Dr. Steve Lindsley

Luke 21:25-36

This week, Rebecca and I begin a three-week Advent sermon series titled, “A Weary World Rejoices.”  A theme that seems most appropriate given where we find ourselves in this particular holy season.  We are tired and exhausted, it is true.  And yet – a weary world does in fact rejoice because of what, of who, is coming.  We know who is coming because we’ve heard the story countless times.  And stories do what stories do – they live in us and in others once we share them.

So during this Advent sermon series we will hear stories beyond the story of our scripture reading.  And that is why things will look a little different from the norm.  Rebecca and I will begin the sermon from this pulpit, and then it will continue down front as a dialogue, a conversation with a church member who has graciously agreed to share their story.  Giving us yet another reason in this weary world of ours to rejoice.

So friend, with that, let us now hear God’s word:

(Rebecca reads)


Sometimes in order to get to the beginning, you have to start at the ending.

It seems counterintuitive, I know.  And yet this is more or less what our scripture on this first Sunday of Advent is asking us to do.  For it is not a baby Jesus we find, not even the idea of a not-yet-born-into-the-world Jesus.  No, it is a fully-grown Jesus, a three-years-into-his-ministry Jesus, a Jesus who is, in fact, mere days away from his trial, crucifixion, and death.

And what do we hear from this Jesus?  Well, we don’t hear predictions of the coming Messiah; harbingers of a baby soon to be born.  We only find the words of a man who knew his end was near and wanted to give a heads-up for what was coming.  It is dark and ominous language Jesus evokes- cosmic upheaval with the sun and moon and stars involved.  It’s also confusing, too – some mention of a fig tree, of all things.  Why a fig tree, we wonder?  And then words of caution and warning; stark exhortations to be on guard and watch out, because what’s coming is coming and there’s nothing you can do about it.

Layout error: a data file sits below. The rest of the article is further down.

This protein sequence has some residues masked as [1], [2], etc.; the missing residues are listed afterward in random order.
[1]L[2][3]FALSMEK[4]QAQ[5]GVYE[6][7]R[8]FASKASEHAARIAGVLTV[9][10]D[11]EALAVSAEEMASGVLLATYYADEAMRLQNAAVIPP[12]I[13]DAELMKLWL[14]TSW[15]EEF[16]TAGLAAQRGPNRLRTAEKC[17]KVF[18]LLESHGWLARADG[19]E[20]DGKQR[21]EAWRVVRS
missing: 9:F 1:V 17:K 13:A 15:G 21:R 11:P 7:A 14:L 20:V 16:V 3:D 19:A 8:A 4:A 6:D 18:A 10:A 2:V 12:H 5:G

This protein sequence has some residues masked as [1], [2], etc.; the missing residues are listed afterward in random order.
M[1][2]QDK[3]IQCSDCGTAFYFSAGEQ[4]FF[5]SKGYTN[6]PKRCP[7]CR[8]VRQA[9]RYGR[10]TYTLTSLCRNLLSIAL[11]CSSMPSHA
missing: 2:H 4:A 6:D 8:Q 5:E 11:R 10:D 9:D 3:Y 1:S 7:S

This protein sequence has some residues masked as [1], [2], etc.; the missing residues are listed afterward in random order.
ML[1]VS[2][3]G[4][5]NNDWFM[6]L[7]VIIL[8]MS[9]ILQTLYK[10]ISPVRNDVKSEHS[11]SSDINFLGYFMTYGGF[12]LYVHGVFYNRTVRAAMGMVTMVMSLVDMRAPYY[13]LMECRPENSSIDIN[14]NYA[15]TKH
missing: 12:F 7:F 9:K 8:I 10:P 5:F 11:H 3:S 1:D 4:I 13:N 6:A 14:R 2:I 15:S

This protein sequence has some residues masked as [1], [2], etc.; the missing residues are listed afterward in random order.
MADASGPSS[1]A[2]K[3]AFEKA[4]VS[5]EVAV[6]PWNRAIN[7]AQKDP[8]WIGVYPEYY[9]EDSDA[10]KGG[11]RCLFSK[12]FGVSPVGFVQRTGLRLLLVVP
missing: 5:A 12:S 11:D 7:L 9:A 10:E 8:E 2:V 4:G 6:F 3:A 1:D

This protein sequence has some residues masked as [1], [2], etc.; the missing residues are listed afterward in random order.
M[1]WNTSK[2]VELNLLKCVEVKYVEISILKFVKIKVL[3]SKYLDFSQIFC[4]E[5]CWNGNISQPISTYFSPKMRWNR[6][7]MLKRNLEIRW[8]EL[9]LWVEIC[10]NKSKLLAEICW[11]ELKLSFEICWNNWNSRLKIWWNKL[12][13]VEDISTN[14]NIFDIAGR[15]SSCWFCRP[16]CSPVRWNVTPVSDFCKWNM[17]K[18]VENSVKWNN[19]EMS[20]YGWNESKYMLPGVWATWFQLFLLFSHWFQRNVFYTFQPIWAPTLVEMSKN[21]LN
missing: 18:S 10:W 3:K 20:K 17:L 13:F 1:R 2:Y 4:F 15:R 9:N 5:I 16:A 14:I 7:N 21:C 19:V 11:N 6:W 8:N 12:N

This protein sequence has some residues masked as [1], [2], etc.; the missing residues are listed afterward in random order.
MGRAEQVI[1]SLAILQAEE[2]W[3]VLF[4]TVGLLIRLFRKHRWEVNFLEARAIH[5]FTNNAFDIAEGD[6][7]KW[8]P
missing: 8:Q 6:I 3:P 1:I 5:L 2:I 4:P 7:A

So, happy Advent, everyone!  Happy Advent.

It goes without saying that we’d rather not begin our Advent season this way.  We much prefer to have everything all figured out and understood and expected.  Surprises are nice, except when they’re not.  And when it comes to the upheaval – I mean, if upheaval is unavoidable, we’d prefer not a tsunami but mere ripples; the kind that are the very last to creep up on the beach before dissipating into the sand.

But Luke is not going to let us do this – sidestep what is coming.  Because life does not let us do this.  Would you agree?  And so on our first Sunday of Advent, Jesus refuses to let us enter the unknown unaware, unprepared, because he loves us too much for that.  They had no way of seeing what he saw, of course.  How things would turn on a dime, how one of their own would be the one to turn him in, how the powers-that-be would go from being a mere nuisance to a real and terrible threat, and how their worst fears would ultimately be realized.

Jesus knew all of this.  No one else around him did. How do you think they received that?

I wonder, friends, can you think back to March 8th, 2020?  Seems further back than it actually is, doesn’t it?  Can you imagine what it would’ve been like if Jesus himself walked into our children-led worship service that Sunday and gave us a warning; walked right up front during the announcements or maybe stood up in the middle of Rebekah Hutto’s sermon and said: “Friends, I need to tell you that this will be the last time that you gather in this sanctuary for worship for over a year, and even when you come back, things won’t necessarily be as they were before.”  I’m curious: would we have been able to hear him, to understand?  I sometimes wonder if those who heard Jesus in his more ominous moments like our scripture today simply shrugged their shoulders and went on with their life.  What did they miss out on, I wonder, in not heeding the warning?  What do we?

See, the truth is, beyond all the strange cosmic talk and ominous tone and bombastic language, all Jesus is really trying to tell us here is: trust me.  Just trust me.  I know what’s coming, he’s saying to us.  I know what’s coming.  You will soon enough.  So trust me.  Because I’ll be with you through it all.  And not only that, but I’ll be with you through the struggles to what lies on the other side of the struggles.  That’s why I bring up this whole fig tree thing – did you know, by chance, that fig trees are a symbol for a new season, a sign of hope for the future, for new growth and new life that is coming – Advent!  So trust me.  Let me, Jesus, be that sign and symbol for you.